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Norwegian Supreme Court Cuts the Knot in Child-Like Sex Doll Case

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As previous cases involving sex dolls have all resulted in different verdicts, the Norwegian apex court's decision has been called a milestone and an important precedent to stifle the import and possession of child-like dolls.

Norway's Supreme Court has ruled that a child-like sex doll a man ordered over the internet that had the anatomy and proportions as a child was shaped for sexual purposes and thus constituted the sexualisation of children, a criminal offence, national broadcaster NRK reported.

The Supreme Court dismissed the appeal of a 45-year-old man from Finnmark County, who was sentenced by a lower-instance court to 60 days' suspended sentence and a fine of NOK 10,000 ($1,120) for attempting to import a 1-metre-tall Japanese sex doll in 2016.

After seeing the doll with its own eyes during a courtroom presentation, a unanimous Supreme Court concluded that sex dolls representing minors are covered by the Penal Code's ban on sexualised depictions of children. The verdict described the doll as “having the anatomy and the proportions of a child” and stressed it was specifically designed for sexual purposes.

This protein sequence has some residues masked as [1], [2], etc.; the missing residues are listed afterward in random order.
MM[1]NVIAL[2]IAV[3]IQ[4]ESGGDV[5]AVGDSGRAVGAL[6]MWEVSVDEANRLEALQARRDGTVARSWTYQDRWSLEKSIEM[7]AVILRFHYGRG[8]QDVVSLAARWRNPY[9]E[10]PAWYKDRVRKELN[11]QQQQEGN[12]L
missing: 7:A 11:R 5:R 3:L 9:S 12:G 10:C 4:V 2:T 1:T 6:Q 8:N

“It has a face with child-like features”, judge Cecilie Østensen Berglund argued, stressing that the doll looks like a child “far below 18”.

Justice and Immigration Minister Jøran Kallmyr of the Progress Party argued that the verdict is a milestone in the fight against child and adolescent abuse.

“I am pleased that the Supreme Court has ruled that the import of child-size sex dolls is illegal. This is an important judgment, where it is has been established that such dolls are affected by the Penal Code's ban on depictions that sexualise children”, Kallmyr said.

“We are very pleased with the decision. In addition, we think it is a good one, because it can also be used in the future. It may also include new ways of depicting child abuse” Hugo Henstein, Attorney General of Troms and Finnmark, said.

By contrast, defence lawyer John Christian Elden complained that the verdict “neither clarified the height nor the physique” for what is punishable, rather focusing on child-like facial features.

“Sex dolls are still a legal product, but not the ones that resemble children”, Elden concluded.

Several cases involving sex dolls have been tried in recent years, but the penalties have been all different, ranging between several months in prison and fines.

The State Attorney thinks the verdict is so clear that it also applies to new and other forms of child sexualisation.

In 2016, the police alarm went off after the Customs Administration seized a total of 21 child-like sex dolls, some of them about one metre tall and dressed in children's clothes. The customs personnel reacted strongly, claiming the find made them feel “unwell”.

​The issue of sex dolls has previously triggered a lively ethics discussion in Norway. While some, including the country's police chief claimed that they enable child abuse, others, such as psychologist Pål Grøndahl advocated that sex dolls mimicking children may become a prescription drug for paedophiles to “vent” their desire, in combination with extensive therapy.

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